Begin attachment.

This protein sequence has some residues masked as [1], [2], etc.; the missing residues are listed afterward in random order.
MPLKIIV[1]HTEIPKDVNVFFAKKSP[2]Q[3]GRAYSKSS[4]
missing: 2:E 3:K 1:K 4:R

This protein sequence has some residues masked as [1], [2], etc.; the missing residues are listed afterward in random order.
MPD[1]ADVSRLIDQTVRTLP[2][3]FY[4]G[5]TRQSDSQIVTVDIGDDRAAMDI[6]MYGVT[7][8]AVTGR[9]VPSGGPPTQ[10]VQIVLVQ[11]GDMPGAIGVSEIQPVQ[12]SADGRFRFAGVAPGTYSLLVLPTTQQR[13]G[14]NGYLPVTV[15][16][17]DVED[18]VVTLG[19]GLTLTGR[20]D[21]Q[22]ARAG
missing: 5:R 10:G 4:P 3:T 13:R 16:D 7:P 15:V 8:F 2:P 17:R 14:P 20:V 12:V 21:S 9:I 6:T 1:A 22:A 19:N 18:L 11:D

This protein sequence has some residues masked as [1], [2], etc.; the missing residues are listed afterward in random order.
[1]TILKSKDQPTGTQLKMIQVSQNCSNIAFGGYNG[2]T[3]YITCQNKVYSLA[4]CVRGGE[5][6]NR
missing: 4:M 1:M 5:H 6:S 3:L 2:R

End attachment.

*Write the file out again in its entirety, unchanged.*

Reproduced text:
This protein sequence has some residues masked as [1], [2], etc.; the missing residues are listed afterward in random order.
MPLKIIV[1]HTEIPKDVNVFFAKKSP[2]Q[3]GRAYSKSS[4]
missing: 2:E 3:K 1:K 4:R

This protein sequence has some residues masked as [1], [2], etc.; the missing residues are listed afterward in random order.
MPD[1]ADVSRLIDQTVRTLP[2][3]FY[4]G[5]TRQSDSQIVTVDIGDDRAAMDI[6]MYGVT[7][8]AVTGR[9]VPSGGPPTQ[10]VQIVLVQ[11]GDMPGAIGVSEIQPVQ[12]SADGRFRFAGVAPGTYSLLVLPTTQQR[13]G[14]NGYLPVTV[15][16][17]DVED[18]VVTLG[19]GLTLTGR[20]D[21]Q[22]ARAG
missing: 5:R 10:G 4:P 3:T 13:R 16:D 7:P 15:V 8:F 2:P 17:R 14:P 20:V 12:V 21:S 9:I 6:T 1:A 22:A 19:N 18:L 11:D

This protein sequence has some residues masked as [1], [2], etc.; the missing residues are listed afterward in random order.
[1]TILKSKDQPTGTQLKMIQVSQNCSNIAFGGYNG[2]T[3]YITCQNKVYSLA[4]CVRGGE[5][6]NR
missing: 4:M 1:M 5:H 6:S 3:L 2:R